Neil Young / After the Gold Rush – Heavy Vinyl Reviewed

More of the Music of Neil Young

Reviews and Commentaries for After the Gold Rush

Sonic Grade: F

A Hall of Shame pressing and a Heavy Vinyl Disaster if there ever was one (and oh yes, there are plenty).

I won’t go into too much detail discussing the sound of this new pressing because, frankly, it’s just not worth anybody’s time, even mine, and I do this for a living. 

We know what the good pressings of the album sound like, we play them regularly, and this newly remastered vinyl is missing almost everything that makes the album essential to any Right Thinking Music Lover’s collection.

We can summarize the sound of this awful record in one word: boring. Since some of you may want to know more than that we’ll be happy to break it down for you a bit further.

What It Does Right

It’s tonally correct. Unlike many modern pressings, it is not overly smooth.

Uh, can’t think of anything else…

What It Does Wrong

Where to begin?

It has no real space or ambience. When you play this record it sounds as if they must have recorded it in a heavily padded studio. Somehow the originals of After the Gold Rush, like most of Neil’s classic albums from the era, are clear, open and spacious. Cleverly the engineers responsible for this audiophile remastering have managed to reproduce the sound of a dead studio on a record that wasn’t recorded in one.

In addition, the record never gets loud. The good pressings get very loud. They rock, they’re overflowing with energy.

And, lastly, there’s no real weight to the bottom end. The Whomp Factor on this new pressing is practically non-existent. The bottom end of the originals is huge, deep and powerful.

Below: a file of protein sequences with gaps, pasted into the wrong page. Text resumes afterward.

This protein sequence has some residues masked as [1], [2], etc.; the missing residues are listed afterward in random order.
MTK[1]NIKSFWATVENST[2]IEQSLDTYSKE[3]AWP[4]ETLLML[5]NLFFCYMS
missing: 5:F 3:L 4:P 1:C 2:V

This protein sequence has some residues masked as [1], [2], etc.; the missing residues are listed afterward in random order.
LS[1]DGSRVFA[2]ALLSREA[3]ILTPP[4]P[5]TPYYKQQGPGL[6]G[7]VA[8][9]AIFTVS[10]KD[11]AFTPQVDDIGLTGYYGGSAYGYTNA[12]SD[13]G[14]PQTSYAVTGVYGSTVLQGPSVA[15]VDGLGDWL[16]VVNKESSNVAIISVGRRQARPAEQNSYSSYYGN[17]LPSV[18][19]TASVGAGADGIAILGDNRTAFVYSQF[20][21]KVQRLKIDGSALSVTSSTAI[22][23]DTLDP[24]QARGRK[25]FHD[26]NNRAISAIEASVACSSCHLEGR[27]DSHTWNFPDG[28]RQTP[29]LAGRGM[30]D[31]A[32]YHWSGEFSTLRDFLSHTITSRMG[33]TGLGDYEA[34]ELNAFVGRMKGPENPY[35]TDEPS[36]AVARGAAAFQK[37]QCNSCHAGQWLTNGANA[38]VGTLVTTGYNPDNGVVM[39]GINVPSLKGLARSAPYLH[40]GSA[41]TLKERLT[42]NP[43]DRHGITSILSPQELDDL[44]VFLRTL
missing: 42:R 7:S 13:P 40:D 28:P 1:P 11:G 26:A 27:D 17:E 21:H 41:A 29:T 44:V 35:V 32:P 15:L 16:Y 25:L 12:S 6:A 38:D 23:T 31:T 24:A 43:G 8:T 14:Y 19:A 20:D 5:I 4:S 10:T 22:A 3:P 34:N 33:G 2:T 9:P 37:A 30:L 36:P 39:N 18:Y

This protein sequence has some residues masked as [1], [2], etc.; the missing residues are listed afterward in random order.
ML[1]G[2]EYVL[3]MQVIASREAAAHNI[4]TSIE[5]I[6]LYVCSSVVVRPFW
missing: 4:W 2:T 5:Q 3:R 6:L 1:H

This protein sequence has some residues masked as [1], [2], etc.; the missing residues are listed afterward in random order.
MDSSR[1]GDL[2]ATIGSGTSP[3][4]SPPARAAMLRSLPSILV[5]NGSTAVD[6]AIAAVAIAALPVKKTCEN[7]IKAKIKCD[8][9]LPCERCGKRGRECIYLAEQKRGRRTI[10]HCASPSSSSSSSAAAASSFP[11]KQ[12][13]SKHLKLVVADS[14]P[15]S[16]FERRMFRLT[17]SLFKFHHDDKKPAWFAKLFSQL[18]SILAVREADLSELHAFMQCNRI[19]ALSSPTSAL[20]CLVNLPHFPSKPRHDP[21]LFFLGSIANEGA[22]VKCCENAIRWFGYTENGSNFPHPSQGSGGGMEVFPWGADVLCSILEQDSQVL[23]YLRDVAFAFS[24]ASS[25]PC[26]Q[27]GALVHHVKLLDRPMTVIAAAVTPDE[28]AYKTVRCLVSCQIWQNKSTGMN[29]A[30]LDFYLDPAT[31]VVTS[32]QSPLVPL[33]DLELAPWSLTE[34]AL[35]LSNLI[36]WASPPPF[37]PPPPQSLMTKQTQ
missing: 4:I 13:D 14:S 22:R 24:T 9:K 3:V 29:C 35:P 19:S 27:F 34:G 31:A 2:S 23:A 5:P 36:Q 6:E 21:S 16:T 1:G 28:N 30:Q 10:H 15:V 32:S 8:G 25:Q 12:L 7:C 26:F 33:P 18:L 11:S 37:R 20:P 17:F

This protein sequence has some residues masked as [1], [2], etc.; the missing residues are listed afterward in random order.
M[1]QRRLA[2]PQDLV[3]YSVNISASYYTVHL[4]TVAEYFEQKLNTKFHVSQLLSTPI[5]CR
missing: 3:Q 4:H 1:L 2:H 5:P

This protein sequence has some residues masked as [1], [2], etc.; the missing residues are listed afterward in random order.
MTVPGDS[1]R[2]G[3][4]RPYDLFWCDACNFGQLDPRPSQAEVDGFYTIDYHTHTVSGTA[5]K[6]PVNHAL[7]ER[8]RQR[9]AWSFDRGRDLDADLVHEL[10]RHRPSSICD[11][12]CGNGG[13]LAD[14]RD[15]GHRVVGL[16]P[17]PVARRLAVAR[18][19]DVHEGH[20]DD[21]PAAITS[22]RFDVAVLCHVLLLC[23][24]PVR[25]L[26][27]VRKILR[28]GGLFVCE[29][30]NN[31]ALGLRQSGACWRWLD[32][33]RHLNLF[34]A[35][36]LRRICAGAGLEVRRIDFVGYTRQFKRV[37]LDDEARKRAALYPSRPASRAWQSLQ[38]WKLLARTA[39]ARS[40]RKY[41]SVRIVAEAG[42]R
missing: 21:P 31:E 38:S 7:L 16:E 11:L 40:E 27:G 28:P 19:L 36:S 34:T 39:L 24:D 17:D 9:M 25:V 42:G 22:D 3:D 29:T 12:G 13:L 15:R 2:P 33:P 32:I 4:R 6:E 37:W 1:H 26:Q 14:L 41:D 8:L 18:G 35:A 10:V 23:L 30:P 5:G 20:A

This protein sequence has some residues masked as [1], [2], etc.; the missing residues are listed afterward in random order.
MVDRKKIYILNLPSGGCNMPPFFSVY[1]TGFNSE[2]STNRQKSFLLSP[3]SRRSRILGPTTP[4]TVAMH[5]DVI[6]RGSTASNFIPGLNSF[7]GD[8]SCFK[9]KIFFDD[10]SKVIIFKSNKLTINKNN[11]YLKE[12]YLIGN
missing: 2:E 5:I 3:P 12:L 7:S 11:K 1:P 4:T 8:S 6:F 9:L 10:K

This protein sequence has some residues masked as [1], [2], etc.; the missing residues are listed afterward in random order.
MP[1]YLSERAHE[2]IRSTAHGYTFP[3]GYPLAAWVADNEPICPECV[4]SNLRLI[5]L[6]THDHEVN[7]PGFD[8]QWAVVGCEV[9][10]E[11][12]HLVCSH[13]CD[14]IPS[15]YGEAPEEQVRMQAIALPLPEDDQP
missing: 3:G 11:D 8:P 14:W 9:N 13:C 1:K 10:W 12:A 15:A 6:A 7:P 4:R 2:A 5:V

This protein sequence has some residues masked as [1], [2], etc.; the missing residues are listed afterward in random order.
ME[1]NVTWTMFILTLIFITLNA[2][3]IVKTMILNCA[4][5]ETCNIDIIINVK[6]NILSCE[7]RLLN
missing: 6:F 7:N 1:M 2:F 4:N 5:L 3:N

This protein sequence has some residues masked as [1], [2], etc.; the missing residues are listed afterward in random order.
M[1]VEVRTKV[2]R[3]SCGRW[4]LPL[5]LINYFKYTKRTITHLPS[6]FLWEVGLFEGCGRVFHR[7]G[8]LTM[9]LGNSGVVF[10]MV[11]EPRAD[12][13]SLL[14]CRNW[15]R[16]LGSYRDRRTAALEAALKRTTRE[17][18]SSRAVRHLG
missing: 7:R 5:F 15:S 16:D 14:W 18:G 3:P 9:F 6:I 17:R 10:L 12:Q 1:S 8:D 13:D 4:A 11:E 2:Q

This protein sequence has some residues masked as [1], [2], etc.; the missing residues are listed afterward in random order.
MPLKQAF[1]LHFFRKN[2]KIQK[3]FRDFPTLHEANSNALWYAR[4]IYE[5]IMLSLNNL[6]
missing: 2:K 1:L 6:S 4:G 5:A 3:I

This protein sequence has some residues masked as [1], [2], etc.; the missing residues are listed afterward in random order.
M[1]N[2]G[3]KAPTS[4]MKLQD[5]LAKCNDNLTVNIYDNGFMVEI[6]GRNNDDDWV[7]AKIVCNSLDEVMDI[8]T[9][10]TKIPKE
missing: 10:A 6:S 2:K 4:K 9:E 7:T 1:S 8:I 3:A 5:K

The Bottom Line

This new Heavy Vinyl pressing is boring beyond all understanding. I wouldn’t give you a nickel for it. If Neil Young actually had anything to do with it he should be ashamed of himself.

If you want a good copy of the album, find a vintage pressing. Please don’t waste your money on this one.


  1. Hello, Yes, I agree. I have a Techics linier tracking turntable ,a Sansui reciever and full range 8 inch Dayton speakers. I use it to record to my cassette deck. Last night I decided to make a tape of two Neil Young albums . The first was “At the Cellar Door” which sounded wonderfull, very smooth ,clear and analog proper. I was telling my wife who likes his music to, we should buy some more of his albums. Then I recorded my 180 gram reissue of ” After the Gold Rush” , so after a while of listening I notice it just sounds a little distorted from top to to buttom. So yea, I paid a lot of money for this cooy. Both of these are made from the same record Label. I dont know if it was mastered by the same engineers or the pressing plant or what.
    So, I have another two copies of this album in question. One is original and the other is on the double album Decade’s issue. I’ll find em and hear what I hear.

    1. It should not sound distorted. It should sound dead as a doornail. The two are very different. Since you cannot adjust your VTA for the thicker vinyl you will have trouble playing it properly I would expect.

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